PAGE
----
A: That’s not what I said. I said I will convene a meeting as president where we discuss all of the options that are available. I believe that cutting benefits is not the right answer; and that raising the retirement age is not the best option, particularly when we’ve got people who are still in manufacturing.

Q: But in May you said they would be on the table.

A: Well, I am going to be listening to any ideas that are presented, but I think that the best way to approach this is to adjust the cap on the payroll tax so that people like myself are paying a little bit more and the people who are in need are protected. That is the option that I will be pushing forward.

Q: But the other options would be on the table?

A: Well, I will listen to all arguments and the best options.
(Meet The Press, Nov. 11, 2007)

Social Security is not in crisis; it is a fundamentally sound system, but it does have a problem, long-term. We’ve got 78 million baby boomers, who are going to be retiring over the next couple of decades. That means more retirees, fewer workers to support those retirees. We are going to have to do something about it. The best idea is to lift the cap on the payroll tax, potentially exempting middle-class folks, but making sure that the wealthy are paying more of their fair share, a little bit more.
Democratic debate, Drexel University, Oct. 30, 2007

In other words, this guy thinks that raising taxes on the rich will help cover some $60 trillion in unfunded Social Security and Medicare liabilities, while using a pyramid-scheme redistribution model rather than an investment/savings model which factors interest and return on investment into the funding mix. He says he will fight privatization of Social Security when even the crappiest CD at the bank will generate three to four times the return this current system will.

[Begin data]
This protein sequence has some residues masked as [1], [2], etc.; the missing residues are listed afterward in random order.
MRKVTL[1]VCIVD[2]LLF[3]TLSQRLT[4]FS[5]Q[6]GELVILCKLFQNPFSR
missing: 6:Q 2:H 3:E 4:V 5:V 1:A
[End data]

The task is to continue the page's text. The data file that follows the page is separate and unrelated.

And he wants a serious discussion? The hell he does. What Obama wants is for people who disagree with him to be demonized by people like Anderson Cooper and Jeanine Garafalo so as to silence them, and he wants to be given plenary power to embed the federal government as a central factor in American life.

And he’s going to get that power. We are about to enter a third wave of government intrusion into the freedoms of the individual, particularly with respect to economic liberty, and we’re doing it at a time when the latest estimate shows that America’s Gross Domestic Product has fallen by 6.1 percent in the first quarter of the year.

I hate to be the harbinger of doom here, but the federal government is on an express train to bankruptcy, and to the extent that the administration even cares it expects to remedy the problem by confiscating the wealth of the productive class in the midst of a disastrous economy. This will not end well. It may well create a massive opportunity for the Republican Party to stage an electoral comeback in next year’s congressional elections and possibly in the presidential election in 2012, but the amount of work that will need to be done to restore any semblance of the American polity which created the greatest nation the world has ever known will be daunting indeed.

I was at a luncheon today in which Louisiana’s state budget issues were discussed – and in that luncheon the fact was mentioned that Louisiana’s budget of $26.7 billion is DOUBLE that of Alabama’s. Alabama and Louisiana are states of similar size, population, per capita income and demographics – and yet Louisiana has 102,000 state employees (14,000 more than the Southern average) and performs generally worse than Alabama in virtually every index of government achievement. Why? Unlike Alabama, which has hardly embraced an enlightened politics, Louisiana fell victim to the kind of cradle-to-grave Longite socialism Obama is attempting to foist on the American people. Our state’s government apparatus needs to be broken down and retooled from the ground up as a result of the unsustainable spending and encroachment of the public sector into the lives of our citizens – and just when that long-overdue effort finally is to begin, the federal government is now going to follow an even more ruinous path.

Now is not the time for moderation. Now is the time to prepare for a political fight for the life and future of our country.